Tag Archives: Raspberry Pi

Tesla Tinkering

Tesla Tinkering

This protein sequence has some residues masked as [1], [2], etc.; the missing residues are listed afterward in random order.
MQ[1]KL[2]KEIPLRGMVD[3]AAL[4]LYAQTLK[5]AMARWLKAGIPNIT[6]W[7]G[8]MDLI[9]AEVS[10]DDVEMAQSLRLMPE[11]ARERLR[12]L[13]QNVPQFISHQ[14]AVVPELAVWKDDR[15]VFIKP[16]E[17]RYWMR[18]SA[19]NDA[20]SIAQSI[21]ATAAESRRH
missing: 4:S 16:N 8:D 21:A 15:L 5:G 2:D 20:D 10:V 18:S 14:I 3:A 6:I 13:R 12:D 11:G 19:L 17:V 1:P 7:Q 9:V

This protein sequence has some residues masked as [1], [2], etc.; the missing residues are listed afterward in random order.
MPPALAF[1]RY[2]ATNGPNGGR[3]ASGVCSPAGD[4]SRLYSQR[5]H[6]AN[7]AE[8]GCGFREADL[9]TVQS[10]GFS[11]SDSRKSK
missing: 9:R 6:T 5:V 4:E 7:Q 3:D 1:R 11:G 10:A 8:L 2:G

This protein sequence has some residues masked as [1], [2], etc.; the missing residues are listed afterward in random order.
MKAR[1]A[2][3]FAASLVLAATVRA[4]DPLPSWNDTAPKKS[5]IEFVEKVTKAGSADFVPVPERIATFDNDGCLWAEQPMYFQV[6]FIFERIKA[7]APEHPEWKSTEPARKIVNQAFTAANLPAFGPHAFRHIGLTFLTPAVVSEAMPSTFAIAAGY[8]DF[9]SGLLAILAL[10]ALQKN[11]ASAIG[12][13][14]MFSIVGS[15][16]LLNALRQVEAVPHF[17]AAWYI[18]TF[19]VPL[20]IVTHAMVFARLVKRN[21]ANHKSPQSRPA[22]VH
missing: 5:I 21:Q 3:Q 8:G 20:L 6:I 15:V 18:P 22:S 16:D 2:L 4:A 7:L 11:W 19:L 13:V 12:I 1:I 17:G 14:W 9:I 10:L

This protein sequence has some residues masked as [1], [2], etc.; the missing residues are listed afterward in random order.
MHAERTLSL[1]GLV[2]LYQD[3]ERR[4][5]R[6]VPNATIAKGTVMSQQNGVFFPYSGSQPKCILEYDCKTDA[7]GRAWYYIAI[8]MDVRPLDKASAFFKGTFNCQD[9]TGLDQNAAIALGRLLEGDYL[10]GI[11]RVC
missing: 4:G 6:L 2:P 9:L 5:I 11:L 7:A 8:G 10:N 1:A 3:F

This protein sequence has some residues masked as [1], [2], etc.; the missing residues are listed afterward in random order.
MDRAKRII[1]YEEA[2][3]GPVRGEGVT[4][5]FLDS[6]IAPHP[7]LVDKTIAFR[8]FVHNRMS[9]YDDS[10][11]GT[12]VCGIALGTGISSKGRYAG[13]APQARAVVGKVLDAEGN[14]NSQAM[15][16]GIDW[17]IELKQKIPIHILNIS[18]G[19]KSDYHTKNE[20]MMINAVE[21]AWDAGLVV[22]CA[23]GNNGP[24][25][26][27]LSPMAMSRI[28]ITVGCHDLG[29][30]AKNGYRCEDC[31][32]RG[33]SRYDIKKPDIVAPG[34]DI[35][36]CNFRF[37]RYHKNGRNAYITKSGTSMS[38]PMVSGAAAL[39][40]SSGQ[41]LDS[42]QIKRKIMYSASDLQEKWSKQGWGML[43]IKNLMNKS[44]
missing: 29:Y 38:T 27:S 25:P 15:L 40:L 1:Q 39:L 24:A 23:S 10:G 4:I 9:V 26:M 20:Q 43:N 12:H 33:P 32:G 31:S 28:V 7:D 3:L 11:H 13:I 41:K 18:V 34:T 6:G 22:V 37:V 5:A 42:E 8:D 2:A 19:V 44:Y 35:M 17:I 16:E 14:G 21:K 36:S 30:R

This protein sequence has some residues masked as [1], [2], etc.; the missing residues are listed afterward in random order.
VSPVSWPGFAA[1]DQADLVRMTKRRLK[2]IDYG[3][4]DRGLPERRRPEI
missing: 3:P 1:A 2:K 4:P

The Tesla Model 3 has more cool features than you can throw an eclectic CEO at. From Autopilot to Emissions Testing, there is always another creative innovation guaranteed to amaze. One such fun feature is the ability to record video from the vehicle’s cameras. There are two situations where this can be done. At any time during vehicle operation, you can save the last several minutes of video by tapping the Dashcam icon. When in Sentry Mode, video recorded during detected events is automatically saved. The car doesn’t have onboard or cloud storage for recorded video. To enable the feature, you must format a USB flash drive with a FAT32 file system, add a root directory called “TeslaCam”, and plug the drive into the USB slot in the car. To access the stored video, remove the USB and plug it into a device to view or move the video files. Once the USB is full, the feature is not available until you free some of the USB storage by manually deleting files. This is great, but it begs for improvement. It would be wonderful if the video would automatically stream to a data storage service like Google Drive or Dropbox. An embedded device that emulates a USB flash drive but then connects to your WiFi and uploads your videos would do the trick. I dont know enough about USB to do this myself in the time that I have. Fortunately, it’s 2019. The open-source movement is so strong that not only has someone probably already done whatever you want to do, they probably made it available for free with detailed instructions on how to do it, and a team of volunteers now maintains and improves that project. That’s exactly the situation with Tesla’s video logging. An Open Source Solution Enter TeslaUSB, an open source project based on the Raspberry Pi Zero by GitHub user cimryan. The Raspberry Pi is a very small computer designed to run a simple Linux Operating System like Raspian. While the Raspberry Pi Zero only consumes about 0.7 W of power (much less than an incandescent light bulb), it has computing power similar to your smartphone. The TeslaUSB project takes a Raspberry Pi and turns it into a device that can be plugged into the Tesla USB port. The Tesla only sees a normal USB Flash drive and stores video on the Pi as it normally would. However, when the Pi detects your home WiFi network, it connects and moves the videos to a data storage service. This frees up its own storage space so that you never need to manually delete the videos. In fact, as long as you periodically drive your car within your home WiFi range, you don’t even need to think about it. While the open source community can sometimes lack in maintenance and documentation, its strength is that anyone can pitch in and bring new life to a project. The forums from early this year are full of users who had

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